Diversity/Race

Separate, But Equal

Based upon the acclaimed book he co-authored, Separate, But Equal: The Mississippi Photographs of Henry Clay Anderson, filmmaker Shawn D. Wilson’s documentary explores the all black, separate-but-equal town of Greenville, MS in the 1950s-60s, and asks a most provocative question about desegregation: “Did we lose more than we gained?”

William Lobdell

William Lobdell

Award-winning former LA Times journalist, and author of the memoir Losing My Religion: How I Lost My Faith Reporting on Religion in America, Lobdell shares his spiritual journey investigating and reconciling the many oft-conflicting facets of faith in America, which took him from evangelical Christian to reluctant atheist.

Joan Garry

Joan Garry

Former Executive Director of GLAAD (Gay & Lesbian Alliance Against Defamation), Garry is widely recognized as one of the most vocal, passionate and effective civil rights leaders in America. She is a featured blogger at The Huffington Post, and frequently contributes commentary to major news publications and TV networks.

John Bowe

John Bowe

Award-winning New Yorker journalist and author of Pulitzer Prize nominee Nobodies: Modern American Slave Labor and the Dark Side of the New Global Economy, Bowe examines how outsourcing, subcontracting, immigration fraud, and the relentless pursuit of “everyday low prices” have created a frightening new market for slavery in America.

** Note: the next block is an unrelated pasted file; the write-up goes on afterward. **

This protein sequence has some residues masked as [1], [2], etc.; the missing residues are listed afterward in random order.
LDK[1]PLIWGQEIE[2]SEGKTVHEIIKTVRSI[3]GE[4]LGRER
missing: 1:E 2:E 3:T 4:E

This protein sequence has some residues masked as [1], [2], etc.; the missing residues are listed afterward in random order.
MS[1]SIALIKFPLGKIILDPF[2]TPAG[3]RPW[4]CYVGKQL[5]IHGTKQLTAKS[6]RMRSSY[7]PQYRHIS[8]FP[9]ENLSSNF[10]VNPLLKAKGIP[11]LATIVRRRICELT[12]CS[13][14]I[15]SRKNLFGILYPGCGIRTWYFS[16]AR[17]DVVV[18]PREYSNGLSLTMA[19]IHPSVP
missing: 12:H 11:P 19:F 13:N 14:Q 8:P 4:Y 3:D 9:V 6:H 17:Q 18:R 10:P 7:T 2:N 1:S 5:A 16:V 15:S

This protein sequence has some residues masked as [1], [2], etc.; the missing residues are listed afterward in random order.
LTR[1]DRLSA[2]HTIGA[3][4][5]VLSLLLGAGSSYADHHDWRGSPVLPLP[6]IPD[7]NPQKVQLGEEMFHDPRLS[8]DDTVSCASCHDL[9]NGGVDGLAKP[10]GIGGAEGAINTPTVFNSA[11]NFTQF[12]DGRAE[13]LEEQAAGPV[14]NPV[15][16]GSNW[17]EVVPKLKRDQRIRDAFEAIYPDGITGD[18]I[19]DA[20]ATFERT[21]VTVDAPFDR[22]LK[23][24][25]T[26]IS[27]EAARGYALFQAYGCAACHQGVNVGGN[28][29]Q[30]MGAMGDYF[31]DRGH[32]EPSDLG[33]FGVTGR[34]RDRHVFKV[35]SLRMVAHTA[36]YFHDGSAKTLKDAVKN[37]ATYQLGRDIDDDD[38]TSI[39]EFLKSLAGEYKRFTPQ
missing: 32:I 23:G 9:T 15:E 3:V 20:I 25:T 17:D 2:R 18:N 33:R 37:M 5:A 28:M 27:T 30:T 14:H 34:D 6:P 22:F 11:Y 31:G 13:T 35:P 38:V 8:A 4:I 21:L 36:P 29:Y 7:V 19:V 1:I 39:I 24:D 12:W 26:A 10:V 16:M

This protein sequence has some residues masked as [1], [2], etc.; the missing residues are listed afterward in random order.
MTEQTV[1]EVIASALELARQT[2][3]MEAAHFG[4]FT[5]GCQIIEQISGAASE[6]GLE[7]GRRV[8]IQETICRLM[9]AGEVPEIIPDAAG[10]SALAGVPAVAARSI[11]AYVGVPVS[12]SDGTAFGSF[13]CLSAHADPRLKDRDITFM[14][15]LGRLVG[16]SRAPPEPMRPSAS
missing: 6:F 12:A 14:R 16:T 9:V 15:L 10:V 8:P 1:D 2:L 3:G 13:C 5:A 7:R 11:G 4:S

William C. Rhoden

William C. Rhoden

Award-winning New York Times columnist, bestselling author of Forty Million Dollar Slaves: The Rise, Fall and Redemption of the Black Athlete, and frequent guest on ESPN’s “The Sports Reporters,” Rhoden uses the metaphors of sports to address crucial issues and conflicts in contemporary American society.

Valerie Boyd

Valerie Boyd

Award-winning author of the acclaimed biography Wrapped in Rainbows: The Life of Zora Neale Hurston, and the forthcoming Spirits in the Dark: The Untold Story of Black Women in Hollywood — a groundbreaking study tracing the history of black women in film and TV from the 1920s to the present.

Gustavo Arellano

Gustavo Arellano

Author of the bestselling book and nationally syndicated column ¡Ask a Mexican!, and Orange County: A Personal History, Arellano, also a contributing editor to the LA Times, addresses immigration, integration and the role of stereotypes in American society, and helps organizations to better connect with Latinos.